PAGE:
Irina Lopko with her brother Yefim Mindel

Irina Lopko with her brother Yefim Mindel

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This is me and my younger brother Yefim, I am wearing a brooch with my father's portrait. This photo was made in Nezhin in 1936.

My brother Yefim was born in 1936. I remember sitting on my mother's lap and she had such a big belly and there was something stirring inside. Then this crying and screaming nubbin came into the world. He was big and beautiful. Eight days later my brother was circumcised. I remember this well. The baby was whining there were old people around him doing something to him and I was very worried and horrified thinking that they might harm this little baby and they were trying to calm me down.

My brother Yefim was born in 1936. My mother went to work two months after Yefim was born. She was a highly qualified accountant. She worked all her life. We always had housemaids before the war. My mother worked a lot as deputy chief accountant of the municipal trade department. This was a very important position. In late 1930 my father also changed his job. I liked the horse smell in our house, but my mother rebelled against his profession. However, my father adored horses and went to work as horse dealer at a military registry office. My father was responsible for providing horses for the needs of the army and he often went on business trips. Every spring he went to military camps where he stayed through summer.

My grandfather and grandmother Mindel only spoke Yiddish. I visited them for a cup of tea after kindergarten every day and they spoke Yiddish in my presence and once my grandmother commented 'I think she understands' and I nodded my head 'Yes, yes, I understand'. Then my grandmother and grandfather began to speak Yiddish to me and I enjoyed talking with them in Yiddish. There we sat at the table having tea and jam, my grandfather on my right and my grandmother on my left quietly talking in Yiddish. My grandfather taught me everything Jewish I know: Jewish songs, traditions, dishes, Jewish warmth and Jewish soul. Matzah was made in his home and Jews got together to pray in his home when there were no synagogues left in the town after the Great Patriotic War as a result of titanic efforts of the Soviet regime.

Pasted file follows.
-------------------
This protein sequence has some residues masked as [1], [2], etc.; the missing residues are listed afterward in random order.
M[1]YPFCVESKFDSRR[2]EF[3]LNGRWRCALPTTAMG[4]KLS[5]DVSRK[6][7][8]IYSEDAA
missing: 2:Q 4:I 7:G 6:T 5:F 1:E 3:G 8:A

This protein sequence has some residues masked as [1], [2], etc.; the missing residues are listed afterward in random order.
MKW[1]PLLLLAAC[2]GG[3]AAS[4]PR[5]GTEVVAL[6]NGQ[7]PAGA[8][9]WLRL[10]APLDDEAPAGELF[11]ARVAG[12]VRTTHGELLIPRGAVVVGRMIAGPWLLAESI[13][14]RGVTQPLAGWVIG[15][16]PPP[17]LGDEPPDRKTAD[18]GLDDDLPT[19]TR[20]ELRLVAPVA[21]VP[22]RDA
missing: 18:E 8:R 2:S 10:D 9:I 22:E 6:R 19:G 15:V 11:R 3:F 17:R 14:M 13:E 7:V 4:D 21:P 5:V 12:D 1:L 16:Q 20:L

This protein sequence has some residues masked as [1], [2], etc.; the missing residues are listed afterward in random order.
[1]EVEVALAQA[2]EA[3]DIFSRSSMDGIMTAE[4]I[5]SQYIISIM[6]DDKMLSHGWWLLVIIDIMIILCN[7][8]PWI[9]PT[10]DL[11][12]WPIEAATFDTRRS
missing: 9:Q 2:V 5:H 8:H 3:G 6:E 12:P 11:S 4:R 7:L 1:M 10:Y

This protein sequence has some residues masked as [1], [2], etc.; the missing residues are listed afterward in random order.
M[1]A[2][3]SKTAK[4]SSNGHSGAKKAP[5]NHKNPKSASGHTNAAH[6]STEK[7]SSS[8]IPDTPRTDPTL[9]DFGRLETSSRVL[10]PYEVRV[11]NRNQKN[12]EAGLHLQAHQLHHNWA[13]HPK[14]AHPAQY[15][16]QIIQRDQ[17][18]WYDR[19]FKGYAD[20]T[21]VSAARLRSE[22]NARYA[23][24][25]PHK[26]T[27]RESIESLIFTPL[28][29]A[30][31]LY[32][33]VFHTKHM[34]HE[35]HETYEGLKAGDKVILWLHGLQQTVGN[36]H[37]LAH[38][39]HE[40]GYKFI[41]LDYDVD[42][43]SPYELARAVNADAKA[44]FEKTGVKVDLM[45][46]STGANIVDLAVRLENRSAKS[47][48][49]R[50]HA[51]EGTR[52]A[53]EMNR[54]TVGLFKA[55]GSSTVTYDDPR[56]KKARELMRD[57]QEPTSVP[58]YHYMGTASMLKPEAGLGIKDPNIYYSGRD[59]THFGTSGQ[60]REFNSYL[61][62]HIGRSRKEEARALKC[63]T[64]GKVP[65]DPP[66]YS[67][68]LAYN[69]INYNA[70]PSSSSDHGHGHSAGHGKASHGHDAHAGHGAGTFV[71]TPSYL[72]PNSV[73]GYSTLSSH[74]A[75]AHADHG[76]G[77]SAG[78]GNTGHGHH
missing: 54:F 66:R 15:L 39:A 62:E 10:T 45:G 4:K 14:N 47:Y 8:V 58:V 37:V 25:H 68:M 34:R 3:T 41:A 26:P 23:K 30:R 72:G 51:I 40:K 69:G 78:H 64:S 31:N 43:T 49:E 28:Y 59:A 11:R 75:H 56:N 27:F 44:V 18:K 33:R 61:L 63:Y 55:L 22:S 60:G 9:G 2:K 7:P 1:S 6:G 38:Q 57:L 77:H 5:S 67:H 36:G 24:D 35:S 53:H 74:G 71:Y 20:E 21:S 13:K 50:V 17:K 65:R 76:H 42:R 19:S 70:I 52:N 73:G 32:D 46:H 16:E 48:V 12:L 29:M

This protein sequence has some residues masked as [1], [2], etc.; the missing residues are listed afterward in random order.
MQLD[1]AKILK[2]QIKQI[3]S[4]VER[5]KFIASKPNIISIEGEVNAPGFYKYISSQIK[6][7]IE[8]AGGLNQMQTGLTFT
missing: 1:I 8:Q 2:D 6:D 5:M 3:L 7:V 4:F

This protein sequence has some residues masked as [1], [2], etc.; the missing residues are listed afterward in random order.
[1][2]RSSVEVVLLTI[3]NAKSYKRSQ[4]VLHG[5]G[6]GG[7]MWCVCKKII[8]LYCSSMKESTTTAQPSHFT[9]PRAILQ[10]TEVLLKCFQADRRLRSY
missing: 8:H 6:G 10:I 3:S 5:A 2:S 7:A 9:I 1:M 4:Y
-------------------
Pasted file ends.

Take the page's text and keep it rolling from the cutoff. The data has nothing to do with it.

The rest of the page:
I went to school in 1939. There were no Jewish schools left in Nezhin by then and I went to a Russian school. My mother always wanted to give me good education. I studied German with a governess and had music classes at home. My grandmother and grandfather taught me Yiddish. I did very well at school. I had all excellent marks and I and my friend Yasha, a Jewish boy, were the best in our class. There were many Jewish children in my class. I was a very quiet child. My first teacher who also knew my mother since grammar school used to say 'Why doesn't she speak louder? How will she live?'

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Interviewee

Irina Lopko